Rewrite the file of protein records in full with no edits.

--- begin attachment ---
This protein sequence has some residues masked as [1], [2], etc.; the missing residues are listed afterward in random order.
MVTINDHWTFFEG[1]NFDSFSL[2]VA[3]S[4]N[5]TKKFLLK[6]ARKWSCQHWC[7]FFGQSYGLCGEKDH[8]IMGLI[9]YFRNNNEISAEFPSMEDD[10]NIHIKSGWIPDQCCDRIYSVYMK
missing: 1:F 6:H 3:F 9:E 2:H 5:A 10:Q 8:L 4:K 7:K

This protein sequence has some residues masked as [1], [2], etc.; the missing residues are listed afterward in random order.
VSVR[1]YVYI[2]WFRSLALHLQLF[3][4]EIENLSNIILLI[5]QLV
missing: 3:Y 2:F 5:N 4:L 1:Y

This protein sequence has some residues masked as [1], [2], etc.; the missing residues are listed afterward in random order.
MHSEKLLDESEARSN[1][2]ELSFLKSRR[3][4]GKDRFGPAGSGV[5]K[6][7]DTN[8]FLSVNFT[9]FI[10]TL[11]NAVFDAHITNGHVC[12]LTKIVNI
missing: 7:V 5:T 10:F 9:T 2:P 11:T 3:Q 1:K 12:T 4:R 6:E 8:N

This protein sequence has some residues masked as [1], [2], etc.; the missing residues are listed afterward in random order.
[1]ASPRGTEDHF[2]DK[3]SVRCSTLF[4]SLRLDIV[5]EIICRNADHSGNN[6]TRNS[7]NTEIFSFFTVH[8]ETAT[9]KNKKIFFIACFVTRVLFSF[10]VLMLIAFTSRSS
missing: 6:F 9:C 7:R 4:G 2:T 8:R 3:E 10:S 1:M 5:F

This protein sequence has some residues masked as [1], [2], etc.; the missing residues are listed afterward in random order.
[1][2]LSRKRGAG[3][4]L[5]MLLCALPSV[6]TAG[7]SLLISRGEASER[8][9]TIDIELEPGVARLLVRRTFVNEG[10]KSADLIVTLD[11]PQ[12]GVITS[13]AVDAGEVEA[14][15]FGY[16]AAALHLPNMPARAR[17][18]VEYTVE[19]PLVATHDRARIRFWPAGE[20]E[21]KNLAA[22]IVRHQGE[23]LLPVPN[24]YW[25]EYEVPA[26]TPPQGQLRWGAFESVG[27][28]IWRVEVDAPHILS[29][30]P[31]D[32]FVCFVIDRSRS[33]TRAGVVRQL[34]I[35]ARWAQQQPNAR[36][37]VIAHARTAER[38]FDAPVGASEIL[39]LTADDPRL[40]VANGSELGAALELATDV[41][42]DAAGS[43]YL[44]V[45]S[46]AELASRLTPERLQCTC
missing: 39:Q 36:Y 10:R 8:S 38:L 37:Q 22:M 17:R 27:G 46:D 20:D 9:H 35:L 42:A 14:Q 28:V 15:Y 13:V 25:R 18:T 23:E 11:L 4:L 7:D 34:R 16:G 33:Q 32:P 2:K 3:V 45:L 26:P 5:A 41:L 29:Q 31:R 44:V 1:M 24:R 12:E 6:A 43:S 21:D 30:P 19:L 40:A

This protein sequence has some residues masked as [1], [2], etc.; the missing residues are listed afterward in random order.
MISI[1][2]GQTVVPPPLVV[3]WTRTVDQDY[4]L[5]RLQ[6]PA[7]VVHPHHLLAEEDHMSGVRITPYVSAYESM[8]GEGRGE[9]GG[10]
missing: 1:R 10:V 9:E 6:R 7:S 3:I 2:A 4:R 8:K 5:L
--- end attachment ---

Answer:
This protein sequence has some residues masked as [1], [2], etc.; the missing residues are listed afterward in random order.
MVTINDHWTFFEG[1]NFDSFSL[2]VA[3]S[4]N[5]TKKFLLK[6]ARKWSCQHWC[7]FFGQSYGLCGEKDH[8]IMGLI[9]YFRNNNEISAEFPSMEDD[10]NIHIKSGWIPDQCCDRIYSVYMK
missing: 1:F 6:H 3:F 9:E 2:H 5:A 10:Q 8:L 4:K 7:K

This protein sequence has some residues masked as [1], [2], etc.; the missing residues are listed afterward in random order.
VSVR[1]YVYI[2]WFRSLALHLQLF[3][4]EIENLSNIILLI[5]QLV
missing: 3:Y 2:F 5:N 4:L 1:Y

This protein sequence has some residues masked as [1], [2], etc.; the missing residues are listed afterward in random order.
MHSEKLLDESEARSN[1][2]ELSFLKSRR[3][4]GKDRFGPAGSGV[5]K[6][7]DTN[8]FLSVNFT[9]FI[10]TL[11]NAVFDAHITNGHVC[12]LTKIVNI
missing: 7:V 5:T 10:F 9:T 2:P 11:T 3:Q 1:K 12:T 4:R 6:E 8:N

This protein sequence has some residues masked as [1], [2], etc.; the missing residues are listed afterward in random order.
[1]ASPRGTEDHF[2]DK[3]SVRCSTLF[4]SLRLDIV[5]EIICRNADHSGNN[6]TRNS[7]NTEIFSFFTVH[8]ETAT[9]KNKKIFFIACFVTRVLFSF[10]VLMLIAFTSRSS
missing: 6:F 9:C 7:R 4:G 2:T 8:R 3:E 10:S 1:M 5:F

This protein sequence has some residues masked as [1], [2], etc.; the missing residues are listed afterward in random order.
[1][2]LSRKRGAG[3][4]L[5]MLLCALPSV[6]TAG[7]SLLISRGEASER[8][9]TIDIELEPGVARLLVRRTFVNEG[10]KSADLIVTLD[11]PQ[12]GVITS[13]AVDAGEVEA[14][15]FGY[16]AAALHLPNMPARAR[17][18]VEYTVE[19]PLVATHDRARIRFWPAGE[20]E[21]KNLAA[22]IVRHQGE[23]LLPVPN[24]YW[25]EYEVPA[26]TPPQGQLRWGAFESVG[27][28]IWRVEVDAPHILS[29][30]P[31]D[32]FVCFVIDRSRS[33]TRAGVVRQL[34]I[35]ARWAQQQPNAR[36][37]VIAHARTAER[38]FDAPVGASEIL[39]LTADDPRL[40]VANGSELGAALELATDV[41][42]DAAGS[43]YL[44]V[45]S[46]AELASRLTPERLQCTC
missing: 39:Q 36:Y 10:R 8:S 38:L 37:Q 22:M 17:R 27:G 46:D 20:D 9:H 35:L 42:A 14:Q 28:V 15:Y 13:V 25:R 18:T 23:E 11:L 4:L 7:D 34:R 16:G 33:Q 32:P 2:K 3:V 45:L 26:P 5:A 41:L 29:Q 31:R 44:V 1:M 24:R 12:E 6:A 43:S 21:D 30:P 19:L 40:A

This protein sequence has some residues masked as [1], [2], etc.; the missing residues are listed afterward in random order.
MISI[1][2]GQTVVPPPLVV[3]WTRTVDQDY[4]L[5]RLQ[6]PA[7]VVHPHHLLAEEDHMSGVRITPYVSAYESM[8]GEGRGE[9]GG[10]
missing: 1:R 10:V 9:E 6:R 7:S 3:I 2:A 4:R 8:K 5:L